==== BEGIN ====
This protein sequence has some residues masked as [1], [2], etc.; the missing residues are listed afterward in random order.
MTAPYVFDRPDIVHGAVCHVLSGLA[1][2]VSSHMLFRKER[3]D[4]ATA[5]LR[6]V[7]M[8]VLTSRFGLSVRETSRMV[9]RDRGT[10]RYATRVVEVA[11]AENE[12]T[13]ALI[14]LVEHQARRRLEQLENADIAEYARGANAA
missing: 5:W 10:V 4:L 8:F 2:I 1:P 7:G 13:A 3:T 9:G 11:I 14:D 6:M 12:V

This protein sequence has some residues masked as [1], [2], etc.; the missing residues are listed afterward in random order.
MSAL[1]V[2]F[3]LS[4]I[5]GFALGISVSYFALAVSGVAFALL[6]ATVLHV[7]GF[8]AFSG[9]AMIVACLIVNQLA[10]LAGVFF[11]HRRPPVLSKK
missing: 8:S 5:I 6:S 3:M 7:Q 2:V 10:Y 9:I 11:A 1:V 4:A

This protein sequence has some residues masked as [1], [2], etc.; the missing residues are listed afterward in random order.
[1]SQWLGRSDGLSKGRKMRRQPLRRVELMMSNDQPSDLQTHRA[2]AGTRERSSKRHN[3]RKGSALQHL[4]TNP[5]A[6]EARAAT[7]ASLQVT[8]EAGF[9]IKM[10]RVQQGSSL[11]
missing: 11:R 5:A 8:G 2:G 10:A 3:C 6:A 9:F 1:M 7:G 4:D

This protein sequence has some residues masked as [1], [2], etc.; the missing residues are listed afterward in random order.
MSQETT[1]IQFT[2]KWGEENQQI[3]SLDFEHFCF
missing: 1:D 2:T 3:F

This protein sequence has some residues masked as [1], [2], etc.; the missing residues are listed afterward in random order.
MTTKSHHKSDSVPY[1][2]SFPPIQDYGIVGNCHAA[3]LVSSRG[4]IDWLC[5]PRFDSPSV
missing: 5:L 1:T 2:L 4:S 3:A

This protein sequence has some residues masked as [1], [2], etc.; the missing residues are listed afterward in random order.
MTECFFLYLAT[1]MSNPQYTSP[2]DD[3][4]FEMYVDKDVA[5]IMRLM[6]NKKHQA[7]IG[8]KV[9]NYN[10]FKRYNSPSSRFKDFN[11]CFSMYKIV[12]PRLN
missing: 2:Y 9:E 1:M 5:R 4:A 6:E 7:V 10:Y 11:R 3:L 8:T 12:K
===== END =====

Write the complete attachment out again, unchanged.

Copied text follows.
This protein sequence has some residues masked as [1], [2], etc.; the missing residues are listed afterward in random order.
MTAPYVFDRPDIVHGAVCHVLSGLA[1][2]VSSHMLFRKER[3]D[4]ATA[5]LR[6]V[7]M[8]VLTSRFGLSVRETSRMV[9]RDRGT[10]RYATRVVEVA[11]AENE[12]T[13]ALI[14]LVEHQARRRLEQLENADIAEYARGANAA
missing: 5:W 10:V 4:L 8:F 2:I 1:P 7:G 13:A 3:T 9:G 11:I 14:D 6:M 12:V

This protein sequence has some residues masked as [1], [2], etc.; the missing residues are listed afterward in random order.
MSAL[1]V[2]F[3]LS[4]I[5]GFALGISVSYFALAVSGVAFALL[6]ATVLHV[7]GF[8]AFSG[9]AMIVACLIVNQLA[10]LAGVFF[11]HRRPPVLSKK
missing: 8:S 5:I 6:S 3:M 7:Q 2:V 10:Y 9:I 11:A 1:V 4:A

This protein sequence has some residues masked as [1], [2], etc.; the missing residues are listed afterward in random order.
[1]SQWLGRSDGLSKGRKMRRQPLRRVELMMSNDQPSDLQTHRA[2]AGTRERSSKRHN[3]RKGSALQHL[4]TNP[5]A[6]EARAAT[7]ASLQVT[8]EAGF[9]IKM[10]RVQQGSSL[11]
missing: 11:R 5:A 8:G 2:G 10:A 3:C 6:A 9:F 1:M 7:G 4:D

This protein sequence has some residues masked as [1], [2], etc.; the missing residues are listed afterward in random order.
MSQETT[1]IQFT[2]KWGEENQQI[3]SLDFEHFCF
missing: 1:D 2:T 3:F

This protein sequence has some residues masked as [1], [2], etc.; the missing residues are listed afterward in random order.
MTTKSHHKSDSVPY[1][2]SFPPIQDYGIVGNCHAA[3]LVSSRG[4]IDWLC[5]PRFDSPSV
missing: 5:L 1:T 2:L 4:S 3:A

This protein sequence has some residues masked as [1], [2], etc.; the missing residues are listed afterward in random order.
MTECFFLYLAT[1]MSNPQYTSP[2]DD[3][4]FEMYVDKDVA[5]IMRLM[6]NKKHQA[7]IG[8]KV[9]NYN[10]FKRYNSPSSRFKDFN[11]CFSMYKIV[12]PRLN
missing: 2:Y 9:E 1:M 5:R 4:A 6:E 7:V 10:Y 11:R 3:L 8:T 12:K